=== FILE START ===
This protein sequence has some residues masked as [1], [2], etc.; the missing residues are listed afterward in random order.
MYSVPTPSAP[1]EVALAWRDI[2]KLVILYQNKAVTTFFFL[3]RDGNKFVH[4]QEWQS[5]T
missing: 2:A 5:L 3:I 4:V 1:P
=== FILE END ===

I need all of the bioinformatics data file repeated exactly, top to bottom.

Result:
This protein sequence has some residues masked as [1], [2], etc.; the missing residues are listed afterward in random order.
MYSVPTPSAP[1]EVALAWRDI[2]KLVILYQNKAVTTFFFL[3]RDGNKFVH[4]QEWQS[5]T
missing: 2:A 5:L 3:I 4:V 1:P